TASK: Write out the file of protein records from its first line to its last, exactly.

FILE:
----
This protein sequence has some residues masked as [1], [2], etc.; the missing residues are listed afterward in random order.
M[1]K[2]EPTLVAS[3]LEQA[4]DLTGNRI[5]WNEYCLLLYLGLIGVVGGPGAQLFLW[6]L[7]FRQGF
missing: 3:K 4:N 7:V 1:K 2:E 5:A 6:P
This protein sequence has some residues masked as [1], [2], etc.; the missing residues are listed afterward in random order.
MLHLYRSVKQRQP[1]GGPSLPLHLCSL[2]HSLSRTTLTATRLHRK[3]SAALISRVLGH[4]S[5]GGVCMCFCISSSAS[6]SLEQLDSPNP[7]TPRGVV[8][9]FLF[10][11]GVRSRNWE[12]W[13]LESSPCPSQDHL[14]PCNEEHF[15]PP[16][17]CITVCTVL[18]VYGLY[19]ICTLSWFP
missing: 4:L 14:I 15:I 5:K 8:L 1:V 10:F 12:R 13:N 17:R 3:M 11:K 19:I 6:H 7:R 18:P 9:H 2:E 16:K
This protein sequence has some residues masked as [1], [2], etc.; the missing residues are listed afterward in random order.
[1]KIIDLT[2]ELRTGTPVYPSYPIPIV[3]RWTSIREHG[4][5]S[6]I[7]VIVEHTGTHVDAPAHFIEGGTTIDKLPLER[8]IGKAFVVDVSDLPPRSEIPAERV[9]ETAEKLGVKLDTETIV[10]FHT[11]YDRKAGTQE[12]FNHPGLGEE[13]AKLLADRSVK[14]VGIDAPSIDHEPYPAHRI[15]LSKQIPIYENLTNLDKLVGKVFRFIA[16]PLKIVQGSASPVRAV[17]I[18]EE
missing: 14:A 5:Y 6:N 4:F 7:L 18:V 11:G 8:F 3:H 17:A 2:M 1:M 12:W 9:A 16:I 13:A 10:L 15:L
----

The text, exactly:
This protein sequence has some residues masked as [1], [2], etc.; the missing residues are listed afterward in random order.
M[1]K[2]EPTLVAS[3]LEQA[4]DLTGNRI[5]WNEYCLLLYLGLIGVVGGPGAQLFLW[6]L[7]FRQGF
missing: 3:K 4:N 7:V 1:K 2:E 5:A 6:P
This protein sequence has some residues masked as [1], [2], etc.; the missing residues are listed afterward in random order.
MLHLYRSVKQRQP[1]GGPSLPLHLCSL[2]HSLSRTTLTATRLHRK[3]SAALISRVLGH[4]S[5]GGVCMCFCISSSAS[6]SLEQLDSPNP[7]TPRGVV[8][9]FLF[10][11]GVRSRNWE[12]W[13]LESSPCPSQDHL[14]PCNEEHF[15]PP[16][17]CITVCTVL[18]VYGLY[19]ICTLSWFP
missing: 4:L 14:I 15:I 5:K 8:L 1:V 10:F 12:R 13:N 17:R 3:M 11:K 19:I 6:H 7:R 18:P 9:H 2:E 16:K
This protein sequence has some residues masked as [1], [2], etc.; the missing residues are listed afterward in random order.
[1]KIIDLT[2]ELRTGTPVYPSYPIPIV[3]RWTSIREHG[4][5]S[6]I[7]VIVEHTGTHVDAPAHFIEGGTTIDKLPLER[8]IGKAFVVDVSDLPPRSEIPAERV[9]ETAEKLGVKLDTETIV[10]FHT[11]YDRKAGTQE[12]FNHPGLGEE[13]AKLLADRSVK[14]VGIDAPSIDHEPYPAHRI[15]LSKQIPIYENLTNLDKLVGKVFRFIA[16]PLKIVQGSASPVRAV[17]I[18]EE
missing: 14:A 5:Y 6:N 4:F 7:L 18:V 11:G 8:F 3:H 17:A 2:M 1:M 12:W 9:A 16:I 13:A 10:L 15:L